Review: Royal Ballet - Jewels - Royal Opera House

Performance: 17, 20, 28, 30 Dec 2013 & 7 Jan 2014
Reviewed by Graham Watts - Wednesday 18 December 2013

Royal Ballet's Thiago Soares & Marianela Nunez in 'Diamonds' Photo: Tristram Kenton, courtsey ROH

George Balanchine created Jewels in 1967, having been inspired to do so when glimpsing a display of gems in the window of the Van Cleef and Arpels store in Manhattan. Though there is nothing remotely tangible to connect his ballet to the ’60s, the whole idea seems of its time. It conjures an image of glamorous women smothered in furs, sporting sparkling jewellery. They look like Audrey Hepburn or Anne Bancroft and life is a permanent whirl of cocktail parties, premieres and visits to smart stores on Manhattan’s Fifth Avenue.

Outside of its title and a structure comprising the three-piece set of Emeralds, Rubies and Diamonds, each part reflected in simple colour palettes to match, this ballet has little to do with jewels. Balanchine is not telling a story but he has captured an essence, or rather a suite of essences. Each part is like a concentrate, where Balanchine – the master choreographer – has distilled the aroma of three distinct styles into capsule ballets. When the bottle is opened or the vaporiser engaged a torrent of memories are unleashed. Substitute Guerlain for Van Cleef and Arpels on Balanchine’s stroll through Manhattan and we could have had a ballet called Perfume.

The Royal Ballet has not been performing this complete trilogy for long but already long enough for certain dancers to have become associated with particular pieces. Thus, it s now hard to come to terms with an Emeralds without Leanne Benjamin and Mara Galeazzi (both of whom retired earlier this year) and the new cast failed to match the expectation that their predecessors had created. It is hard to pinpoint reasons for this other than that they failed to make me believe that I was seeing the music move, as Balanchine intended, and there were occasional slightly awkward moments in the duet between Edward Watson and Roberta Marquez. Casts have to change and the most promising aspect of an otherwise disappointing opener was the pas de trois, danced with panache by Alexander Campbell (enjoying a very promising – and busy – season) with engaging support on Elizabeth Harrod and Akane Takada.

The opening section of Rubies suggested that this under par performance might continue as the jazzy, off-kilter attack of the corps seemed to be lacking in lustre. Only Zenaida Yanowsky gave me cause for optimism in the solo ballerina role (a slot that the Royal Ballet has always struggled to fill). She recovered seamlessly from a momentary slip but then seemed to tire as the relentless energy-sapping requirements of Balanchine’s tribute to the dynamism of American ballet gathered pace. But Rubies (and indeed the whole evening) was a game of two halves since Steven McRae and Sarah Lamb lit up the stage with their long duet. McRae brought gasps and spontaneous applause from the audience for the ferocious speed of his exiting pirouettes and Lamb – a ballerina who hails from Boston (and not the one in Lincolnshire) – provided an object lesson in how to get this very idiosyncratic style.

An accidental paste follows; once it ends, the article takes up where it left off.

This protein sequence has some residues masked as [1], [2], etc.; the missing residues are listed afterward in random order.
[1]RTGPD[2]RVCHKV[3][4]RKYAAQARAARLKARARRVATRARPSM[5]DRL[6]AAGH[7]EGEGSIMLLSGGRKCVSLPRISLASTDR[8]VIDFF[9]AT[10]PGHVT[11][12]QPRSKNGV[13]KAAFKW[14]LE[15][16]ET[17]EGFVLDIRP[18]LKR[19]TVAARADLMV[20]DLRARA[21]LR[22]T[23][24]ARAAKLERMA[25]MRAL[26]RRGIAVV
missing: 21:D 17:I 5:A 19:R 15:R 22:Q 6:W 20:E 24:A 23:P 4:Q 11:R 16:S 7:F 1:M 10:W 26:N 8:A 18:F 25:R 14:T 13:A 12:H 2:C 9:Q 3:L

The piece de resistance is the Diamonds finale, where Balanchine evokes a rolling display case full of images from the Imperial Russian ballet of St Petersburg – a world he experienced as a young student dancer before the Revolution. Set to some of Tchaikovsky’s most memorable melodies in his gorgeous third symphony (also used by Kenneth MacMillan for a similar purpose in his full-length ballet, Anastasia ) the choreography is studded with the most delicious references to the great classical ballets of the late nineteenth century.

The corps de ballet was utterly enchanting, providing a perfect setting for the spectacular performance of The Royal Ballet’s own Koh-I-Noor diamond, Marianela Nunez, who sparkled with confidence and the opulent elegance of a ballerina at the very top of her abilities. She was partnered with meaningful intent by Thiago Soares who, when let loose to show his own virtuoso strengths, delivered dancing that matched the brilliance of his partner. Throughout the soloists and corps there were fine performances which shone through the setting: by Dawid Trzensimiech, Johannes Stepanek, Yuhui Choe and others. If the evening had started in need of a polish, it twinkled with fairy dust by the end.

A full-length ballet without a story is rare and Balanchine broke the mould with his Van Cleef and Arpels fancy. It is a hard ballet to make work across all three very different styles, reflected in the music: the French romanticism of Faure, the jazz-infused ebullience of Stravinsky and Tchaikovsky’s imperial opulence for the St Petersburg School. Although it is still a work in progress to get the full suite performed to the same high standard, The Royal Ballet nonetheless gave an enjoyable account that enjoyed a handful of spectacular contributions in this welcome short break from the Christmas collection of Nutcrackers.

Continues 17, 20, 28, 30 Dec 2013 & 7 Jan 2014
www.roh.org.uk



Graham Watts writes for londondance.com, Dance Tabs, Dancing Times and other magazines and websites in Europe, Japan and the USA. He is Chairman of the Dance Section of the Critics’ Circle in the UK.

Image: Royal Ballet’s Thiago Soares & Marianela Nunez in ‘Diamonds’ Photo: Tristram Kenton, courtsey ROH

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